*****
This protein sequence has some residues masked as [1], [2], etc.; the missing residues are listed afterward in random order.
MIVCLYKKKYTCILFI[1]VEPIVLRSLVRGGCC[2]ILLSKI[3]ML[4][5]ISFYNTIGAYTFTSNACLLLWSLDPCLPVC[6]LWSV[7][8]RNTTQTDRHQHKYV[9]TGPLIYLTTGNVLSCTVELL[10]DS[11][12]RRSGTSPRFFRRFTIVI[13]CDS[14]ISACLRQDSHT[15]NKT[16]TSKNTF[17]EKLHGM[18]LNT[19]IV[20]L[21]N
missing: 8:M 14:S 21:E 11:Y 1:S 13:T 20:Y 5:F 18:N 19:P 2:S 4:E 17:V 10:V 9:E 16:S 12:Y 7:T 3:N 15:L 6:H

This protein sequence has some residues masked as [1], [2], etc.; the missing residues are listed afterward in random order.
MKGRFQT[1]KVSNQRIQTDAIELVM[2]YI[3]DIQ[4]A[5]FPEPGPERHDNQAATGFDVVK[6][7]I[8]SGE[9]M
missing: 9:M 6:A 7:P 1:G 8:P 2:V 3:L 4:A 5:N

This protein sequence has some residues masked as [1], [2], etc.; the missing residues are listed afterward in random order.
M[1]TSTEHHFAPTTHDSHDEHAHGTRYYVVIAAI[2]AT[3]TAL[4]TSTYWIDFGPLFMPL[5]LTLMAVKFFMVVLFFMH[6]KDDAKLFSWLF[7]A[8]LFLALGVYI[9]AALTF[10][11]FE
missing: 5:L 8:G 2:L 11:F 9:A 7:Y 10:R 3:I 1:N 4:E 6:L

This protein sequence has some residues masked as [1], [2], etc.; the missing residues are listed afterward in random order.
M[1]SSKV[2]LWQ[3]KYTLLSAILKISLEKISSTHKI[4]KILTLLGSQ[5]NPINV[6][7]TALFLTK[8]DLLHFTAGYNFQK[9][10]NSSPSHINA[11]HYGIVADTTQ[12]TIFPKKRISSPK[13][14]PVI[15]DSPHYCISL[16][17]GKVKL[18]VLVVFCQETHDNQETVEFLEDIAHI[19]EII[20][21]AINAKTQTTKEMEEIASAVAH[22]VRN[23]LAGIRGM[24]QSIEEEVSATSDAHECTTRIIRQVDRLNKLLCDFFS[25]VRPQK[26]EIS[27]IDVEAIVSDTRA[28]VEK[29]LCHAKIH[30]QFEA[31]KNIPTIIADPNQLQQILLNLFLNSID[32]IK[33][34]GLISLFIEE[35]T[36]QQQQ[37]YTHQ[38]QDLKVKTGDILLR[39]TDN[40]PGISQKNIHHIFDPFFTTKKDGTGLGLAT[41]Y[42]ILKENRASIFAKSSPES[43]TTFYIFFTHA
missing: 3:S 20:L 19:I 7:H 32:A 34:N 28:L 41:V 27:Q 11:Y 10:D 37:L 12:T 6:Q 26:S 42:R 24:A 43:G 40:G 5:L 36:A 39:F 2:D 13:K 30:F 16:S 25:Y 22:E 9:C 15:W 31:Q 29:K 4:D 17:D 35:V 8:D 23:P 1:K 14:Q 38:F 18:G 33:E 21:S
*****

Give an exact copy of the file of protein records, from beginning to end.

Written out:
This protein sequence has some residues masked as [1], [2], etc.; the missing residues are listed afterward in random order.
MIVCLYKKKYTCILFI[1]VEPIVLRSLVRGGCC[2]ILLSKI[3]ML[4][5]ISFYNTIGAYTFTSNACLLLWSLDPCLPVC[6]LWSV[7][8]RNTTQTDRHQHKYV[9]TGPLIYLTTGNVLSCTVELL[10]DS[11][12]RRSGTSPRFFRRFTIVI[13]CDS[14]ISACLRQDSHT[15]NKT[16]TSKNTF[17]EKLHGM[18]LNT[19]IV[20]L[21]N
missing: 8:M 14:S 21:E 11:Y 1:S 13:T 20:Y 5:F 18:N 19:P 2:S 4:E 17:V 10:V 9:E 16:S 12:Y 7:T 3:N 15:L 6:H

This protein sequence has some residues masked as [1], [2], etc.; the missing residues are listed afterward in random order.
MKGRFQT[1]KVSNQRIQTDAIELVM[2]YI[3]DIQ[4]A[5]FPEPGPERHDNQAATGFDVVK[6][7]I[8]SGE[9]M
missing: 9:M 6:A 7:P 1:G 8:P 2:V 3:L 4:A 5:N

This protein sequence has some residues masked as [1], [2], etc.; the missing residues are listed afterward in random order.
M[1]TSTEHHFAPTTHDSHDEHAHGTRYYVVIAAI[2]AT[3]TAL[4]TSTYWIDFGPLFMPL[5]LTLMAVKFFMVVLFFMH[6]KDDAKLFSWLF[7]A[8]LFLALGVYI[9]AALTF[10][11]FE
missing: 5:L 8:G 2:L 11:F 9:A 7:Y 10:R 3:I 1:N 4:E 6:L

This protein sequence has some residues masked as [1], [2], etc.; the missing residues are listed afterward in random order.
M[1]SSKV[2]LWQ[3]KYTLLSAILKISLEKISSTHKI[4]KILTLLGSQ[5]NPINV[6][7]TALFLTK[8]DLLHFTAGYNFQK[9][10]NSSPSHINA[11]HYGIVADTTQ[12]TIFPKKRISSPK[13][14]PVI[15]DSPHYCISL[16][17]GKVKL[18]VLVVFCQETHDNQETVEFLEDIAHI[19]EII[20][21]AINAKTQTTKEMEEIASAVAH[22]VRN[23]LAGIRGM[24]QSIEEEVSATSDAHECTTRIIRQVDRLNKLLCDFFS[25]VRPQK[26]EIS[27]IDVEAIVSDTRA[28]VEK[29]LCHAKIH[30]QFEA[31]KNIPTIIADPNQLQQILLNLFLNSID[32]IK[33][34]GLISLFIEE[35]T[36]QQQQ[37]YTHQ[38]QDLKVKTGDILLR[39]TDN[40]PGISQKNIHHIFDPFFTTKKDGTGLGLAT[41]Y[42]ILKENRASIFAKSSPES[43]TTFYIFFTHA
missing: 3:S 20:L 19:I 7:H 32:A 34:N 28:L 41:V 27:Q 11:Y 10:D 37:L 12:T 6:Q 26:S 42:R 24:A 43:G 40:G 5:L 36:A 39:F 2:D 13:K 30:F 16:S 25:Y 22:E 9:C 15:W 31:Q 29:K 4:D 17:D 35:V 8:D 23:P 1:K 14:Q 38:F 18:G 33:E 21:S